Opposite the Gazi Husrev-beg Mosque is the 16th century clock tower, which displays what is believed to be the world’s only surviving public lunar clock. The clock face itself dates from 1876, when it replaced the original Ottoman clock face, which had become broken. It shows the lunar time and is set according to sunset to show the five daily Islamic prayer times, salat.
The Emperor’s Mosque
The Emperor’s Mosque, also known as Careva Dzamija was the first mosque to be built after the Ottoman conquest of Bosnia in 1457. It was originally built of wood, but was subsequently destroyed and rebuilt in 1565.
The attractive suburb of Ilidza is known for its beautiful natural environment and is host to the public park, known as Vrelo Bosne, which is situated at the spring of the Bosna River. It’s a lovely place to escape from the city and enjoy the beautiful natural scenery – if you don’t feel like walking, you can tour the park by horse and carriage.
This museum is a poignant reminder of the period from 1992-1995, when Sarajevo was under siege by hostile Serb forces. During this time no one and nothing could get in or out of the city. In fact, this hand-dug tunnel was the only way to enter and exit the city.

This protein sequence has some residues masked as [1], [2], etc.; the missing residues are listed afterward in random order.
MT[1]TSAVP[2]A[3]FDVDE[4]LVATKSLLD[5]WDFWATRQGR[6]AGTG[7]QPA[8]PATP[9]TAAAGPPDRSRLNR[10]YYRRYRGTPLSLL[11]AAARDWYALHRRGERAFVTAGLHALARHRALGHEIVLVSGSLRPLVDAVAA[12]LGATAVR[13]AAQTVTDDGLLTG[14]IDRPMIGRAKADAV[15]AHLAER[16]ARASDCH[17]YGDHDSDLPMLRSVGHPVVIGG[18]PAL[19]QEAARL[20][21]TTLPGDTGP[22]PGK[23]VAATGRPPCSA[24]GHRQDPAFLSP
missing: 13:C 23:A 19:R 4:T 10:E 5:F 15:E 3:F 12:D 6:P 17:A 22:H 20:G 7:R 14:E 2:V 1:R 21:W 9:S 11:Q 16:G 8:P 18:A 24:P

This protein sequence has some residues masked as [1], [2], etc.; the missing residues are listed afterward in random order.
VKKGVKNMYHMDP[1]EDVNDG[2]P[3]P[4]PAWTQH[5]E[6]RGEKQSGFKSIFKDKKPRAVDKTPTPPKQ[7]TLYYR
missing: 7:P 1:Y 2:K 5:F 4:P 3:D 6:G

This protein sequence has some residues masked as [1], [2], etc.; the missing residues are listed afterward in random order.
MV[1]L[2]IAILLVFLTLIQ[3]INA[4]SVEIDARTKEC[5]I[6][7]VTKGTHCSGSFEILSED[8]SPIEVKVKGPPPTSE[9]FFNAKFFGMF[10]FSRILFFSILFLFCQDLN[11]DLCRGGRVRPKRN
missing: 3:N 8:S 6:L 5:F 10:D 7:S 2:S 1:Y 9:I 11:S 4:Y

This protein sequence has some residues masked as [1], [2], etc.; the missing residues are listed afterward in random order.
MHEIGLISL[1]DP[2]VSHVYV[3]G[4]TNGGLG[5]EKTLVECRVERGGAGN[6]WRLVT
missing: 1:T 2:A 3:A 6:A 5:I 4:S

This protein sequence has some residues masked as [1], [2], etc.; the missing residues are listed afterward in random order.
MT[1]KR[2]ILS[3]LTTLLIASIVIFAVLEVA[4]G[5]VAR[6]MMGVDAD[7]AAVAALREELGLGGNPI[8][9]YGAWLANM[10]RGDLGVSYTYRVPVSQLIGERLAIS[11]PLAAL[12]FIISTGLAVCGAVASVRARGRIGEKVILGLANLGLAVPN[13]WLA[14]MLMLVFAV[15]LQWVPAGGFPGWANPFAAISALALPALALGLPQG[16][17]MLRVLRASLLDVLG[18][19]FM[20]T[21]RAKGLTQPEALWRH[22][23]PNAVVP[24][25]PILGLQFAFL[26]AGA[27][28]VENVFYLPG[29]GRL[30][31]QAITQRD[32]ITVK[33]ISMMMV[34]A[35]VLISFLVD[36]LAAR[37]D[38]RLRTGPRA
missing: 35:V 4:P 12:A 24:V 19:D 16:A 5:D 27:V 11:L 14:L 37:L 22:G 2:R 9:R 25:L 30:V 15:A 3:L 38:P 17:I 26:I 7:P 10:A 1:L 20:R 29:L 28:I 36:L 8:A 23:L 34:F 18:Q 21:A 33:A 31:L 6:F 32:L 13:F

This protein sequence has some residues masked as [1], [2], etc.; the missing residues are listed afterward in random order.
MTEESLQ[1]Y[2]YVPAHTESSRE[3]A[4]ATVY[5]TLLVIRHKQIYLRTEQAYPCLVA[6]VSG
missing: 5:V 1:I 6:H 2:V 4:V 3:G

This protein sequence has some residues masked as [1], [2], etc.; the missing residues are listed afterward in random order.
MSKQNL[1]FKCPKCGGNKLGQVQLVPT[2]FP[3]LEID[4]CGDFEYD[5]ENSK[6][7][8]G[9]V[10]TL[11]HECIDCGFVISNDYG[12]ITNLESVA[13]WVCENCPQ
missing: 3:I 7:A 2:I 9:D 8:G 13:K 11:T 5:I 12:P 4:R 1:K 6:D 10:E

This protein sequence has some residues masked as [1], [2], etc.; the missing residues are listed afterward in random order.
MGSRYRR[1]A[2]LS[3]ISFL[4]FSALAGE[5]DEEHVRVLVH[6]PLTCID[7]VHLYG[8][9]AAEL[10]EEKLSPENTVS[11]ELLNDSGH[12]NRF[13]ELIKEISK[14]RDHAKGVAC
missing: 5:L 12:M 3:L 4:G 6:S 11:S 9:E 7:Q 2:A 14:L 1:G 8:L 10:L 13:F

Sarajevo City Hall
Make sure you visit Sarajevo City Hall known as Vijećnica, which was built in 1898. Its grand Austro-Hungarian façade follows the Moorish style. It became the National Library in 1949 and was completely destroyed in 1992 due to Serbian shelling during the Siege of Sarajevo. It has been beautifully restored and reopened in 2014 and has a stunning stained glass ceiling.
Take the Cable Car to Mount Trebevic
Take the cable car from the centre of Sarajevo up to the top of the beautiful green mountain. The cable car was originally constructed in 1959 to connect the old town with the Olympic mountain and has recently begun operating again. It’s a great place for a walk or from which to enjoy panoramic views over the city.
Grave of Alija Izetbegović in the Kovači War Memorial and Cemetery
Visit the grave of the first President of the Yugoslav Republic of Bosnia and Herzegovina who requested to be buried amongst the martyrs in the Kovači War Memorial and Cemetery. In March 1992, his declaration of independence was followed by the horrific war in Bosnia. In November 1995, together with the then presidents of Croatia and Serbia, he signed the Dayton Peace Agreement, which formally marked the end of hostilities. Many Muslims choose to pay their respects to the “Wise King of Bosnia Herzegovina” also widely referred as “father” and pray here at the Martyrs’ Memorial Cemetery for the victims who died in this senseless war.